“Here’s where I see a parallel between mental illness and sex.”
Collette’s characters frequently say outrageous things, but the thing that makes them doubly funny is the kernel of truth that lurks inside them. The other thing that’s engaging about Collette’s writing is that it embraces the pains and disappointment of life but is never dragged down by them. In the end, there’s a freewheeling celebration of life and sensuality. Here in Food Blog, it’s a dance full of wild abandon - plus ketchup and a roll of tin foil. Collette peels off layers, tosses off her wig and encourages an audience member to help cover the front of her in ketchup. While that might sound odd or transgressive, it ends up being mostly playful. Just like past encounters, it made me look forward to whatever Collette’s going to try next.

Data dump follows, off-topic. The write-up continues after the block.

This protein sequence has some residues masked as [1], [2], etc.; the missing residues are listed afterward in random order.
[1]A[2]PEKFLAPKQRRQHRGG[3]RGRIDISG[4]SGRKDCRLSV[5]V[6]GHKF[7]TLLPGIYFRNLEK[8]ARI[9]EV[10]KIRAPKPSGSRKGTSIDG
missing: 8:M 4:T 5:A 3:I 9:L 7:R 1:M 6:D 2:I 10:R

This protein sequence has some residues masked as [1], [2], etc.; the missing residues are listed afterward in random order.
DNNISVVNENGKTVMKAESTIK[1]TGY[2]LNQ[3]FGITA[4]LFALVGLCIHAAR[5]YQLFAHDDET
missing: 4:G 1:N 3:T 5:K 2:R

“Any of these can fill in that masculine coloring book for you.”
Something I found interesting about the evening as a whole was an unintentional commonality of many of the pieces - their almost complete dependence on technology. Though designed as live performance, there were so many projections and sound effects involved, I couldn’t help but see the pattern. I even wrote the note “So many silver Apple laptops” in my book. I’m still not entirely sure if it’s a good thing or a bad thing, but it’s definitely a thing. The use of technology is such an integral part of the language and movement of Awaiting Oblivion that it would be a much less rich piece without it (it would survive, because the words and the performance are so compelling, but an extra layer of meaning and audience engagement would definitely be lost). Some of the other offerings hadn’t fully integrated the technology into their DNA yet. Maybe they need it, maybe they don’t. That’s what workshopping’s for.
Be on the lookout for the next Fire Drill showcase. There’s always something, several somethings, you’ve never seen before.
5 stars - Very Highly Recommended